Thursday, January 8, 2015

Old Pups and New Tricks

            A friend and fellow writer called this morning to discuss some manuscript issues. Like me, she learned keyboarding decades ago when it was still called typing, as on a typewriter. Period space space. 

Now she read the submission guidelines which commanded her to leave only one space after a period. Or else. She wanted to know when and why that had changed. I tried to give the answer I’d heard, but ended up telling her it was one more hoop to jump through to get the manuscript published. Now I would tell her to read the explanation at this website: There are many other articles about this fascinating topic.

Mostly she wanted to know what she could do about it other than go through 300 pages deleting spaces. She couldn’t even tell where she’d spaced once and where she’d spaced twice. The first thing I advised her was to click on the paragraph sign on the tool bar. Now she could see one dot per space between words and the cursed two spaces after periods.

We put our heads together—metaphorically speaking since we were in different towns—and figured it out. I reasoned:   I know you can use Find and Replace in MS Word to change a town’s name or a character’s name. For example, I decided to rename Mama, the hair-braiding Jamaican, Big Mama because Laney refers to her own mother as Mama. I decided my readers didn’t need two Mamas in the same chapter. Find and Replace let me do that. I usually choose Find Next instead of Replace All just so something weird doesn’t happen. 

And here’s an example of Find and Replace weirdness:  The story is told of a pastor who had recently presided over the funeral of a church member, Mary. He saved his funeral liturgy on his computer so he would be ready for the next sad event. Edith was the next to die, and the pastor went into the Word document to Find and Replace Mary with Edith. To save time, he chose Replace All.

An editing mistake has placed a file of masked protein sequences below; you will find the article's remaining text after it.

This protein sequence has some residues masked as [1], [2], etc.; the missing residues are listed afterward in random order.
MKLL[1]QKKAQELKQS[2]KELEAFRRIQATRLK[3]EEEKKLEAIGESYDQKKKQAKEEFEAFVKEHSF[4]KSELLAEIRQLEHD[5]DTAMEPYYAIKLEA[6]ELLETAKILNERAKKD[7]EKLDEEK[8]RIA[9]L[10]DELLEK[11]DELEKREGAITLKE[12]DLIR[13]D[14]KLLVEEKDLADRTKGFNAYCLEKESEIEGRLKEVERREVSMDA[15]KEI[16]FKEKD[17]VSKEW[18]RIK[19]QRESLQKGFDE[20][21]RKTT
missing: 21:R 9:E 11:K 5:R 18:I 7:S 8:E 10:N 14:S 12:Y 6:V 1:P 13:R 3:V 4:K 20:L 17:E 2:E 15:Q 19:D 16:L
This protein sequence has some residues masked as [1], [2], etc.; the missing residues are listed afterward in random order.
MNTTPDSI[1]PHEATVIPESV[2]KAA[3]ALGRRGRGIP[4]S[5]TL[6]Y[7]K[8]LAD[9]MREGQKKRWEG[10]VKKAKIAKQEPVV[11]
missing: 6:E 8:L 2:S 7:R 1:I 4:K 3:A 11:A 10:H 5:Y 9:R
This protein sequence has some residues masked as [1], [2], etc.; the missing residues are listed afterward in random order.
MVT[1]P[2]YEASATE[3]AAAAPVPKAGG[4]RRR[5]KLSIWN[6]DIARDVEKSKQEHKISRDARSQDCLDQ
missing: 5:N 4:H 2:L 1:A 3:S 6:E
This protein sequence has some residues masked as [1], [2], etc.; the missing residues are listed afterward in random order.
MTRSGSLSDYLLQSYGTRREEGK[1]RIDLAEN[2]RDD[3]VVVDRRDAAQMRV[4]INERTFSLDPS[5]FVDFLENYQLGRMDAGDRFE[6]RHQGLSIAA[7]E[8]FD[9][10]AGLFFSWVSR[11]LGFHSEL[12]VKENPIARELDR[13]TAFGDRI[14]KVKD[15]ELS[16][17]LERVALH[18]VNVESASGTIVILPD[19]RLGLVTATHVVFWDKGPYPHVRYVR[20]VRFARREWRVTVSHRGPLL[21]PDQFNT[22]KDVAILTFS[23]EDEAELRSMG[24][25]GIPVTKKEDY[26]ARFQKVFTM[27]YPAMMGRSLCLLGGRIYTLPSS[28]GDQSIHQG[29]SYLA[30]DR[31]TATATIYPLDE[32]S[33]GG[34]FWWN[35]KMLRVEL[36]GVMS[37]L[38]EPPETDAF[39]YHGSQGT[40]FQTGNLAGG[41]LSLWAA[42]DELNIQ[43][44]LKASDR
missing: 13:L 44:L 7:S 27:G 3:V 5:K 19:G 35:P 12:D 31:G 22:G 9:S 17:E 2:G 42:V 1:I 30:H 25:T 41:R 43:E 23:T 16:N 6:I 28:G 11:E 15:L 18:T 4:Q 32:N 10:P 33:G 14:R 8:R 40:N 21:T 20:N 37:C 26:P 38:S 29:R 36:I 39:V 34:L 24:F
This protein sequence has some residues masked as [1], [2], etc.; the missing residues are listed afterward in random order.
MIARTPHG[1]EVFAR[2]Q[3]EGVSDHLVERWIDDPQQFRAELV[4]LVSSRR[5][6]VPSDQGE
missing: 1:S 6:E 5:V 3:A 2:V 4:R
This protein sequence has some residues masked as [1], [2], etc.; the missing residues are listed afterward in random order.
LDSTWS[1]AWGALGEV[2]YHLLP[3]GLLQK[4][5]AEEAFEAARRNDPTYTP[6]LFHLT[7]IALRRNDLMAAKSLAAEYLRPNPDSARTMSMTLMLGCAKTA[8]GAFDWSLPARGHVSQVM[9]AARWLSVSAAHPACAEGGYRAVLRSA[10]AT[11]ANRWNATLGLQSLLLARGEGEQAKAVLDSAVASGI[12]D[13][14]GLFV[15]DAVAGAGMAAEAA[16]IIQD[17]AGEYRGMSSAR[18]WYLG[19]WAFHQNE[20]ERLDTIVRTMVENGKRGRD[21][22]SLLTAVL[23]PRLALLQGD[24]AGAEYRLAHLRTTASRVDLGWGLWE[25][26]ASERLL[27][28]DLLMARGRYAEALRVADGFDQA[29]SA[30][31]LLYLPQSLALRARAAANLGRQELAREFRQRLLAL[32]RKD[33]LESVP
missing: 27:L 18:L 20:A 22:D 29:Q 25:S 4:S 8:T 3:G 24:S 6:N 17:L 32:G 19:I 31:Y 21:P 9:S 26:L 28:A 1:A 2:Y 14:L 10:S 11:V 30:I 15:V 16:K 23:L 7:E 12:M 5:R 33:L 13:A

The service went along smoothly the next day until the congregation began to recite the Apostles Creed and learned that Jesus was “was conceived by the Holy Spirit, born of the Virgin Edith…”

BUT, I wondered, could you ask the computer to find two spaces and replace them with one space? I was astonished to learn that it could be done. I advised my friend to do it in stages. First Find and Replace period space space. Then question mark space space. Then exclamation point space space. But you really can do it in one fell swoop by spacing twice after Find, spacing once after Replace, and choosing Replace All.

Some of you young computer savvy whiz kids are snorting and saying incredulously, “You didn’t know that?” No, actually, my friend and I didn’t, but now we do, and I’m sharing it with anybody else born in the stone age who might want to know. And by the way, we stone age sisters know lots of stuff about lots of stuff you kids haven’t figured out yet. I might tell you if you stop ROFL and ask nicely.


  1. Thanks for the tip, from an old pup who learned typing.

  2. Thanks, Roberta. I had to use this technique just recently. Yes, I still have many ancient mss. on my hard drive with the double space. Fortunately, I took up desktop publishing in the 90's and learned to use one space. Love the graphic with this post!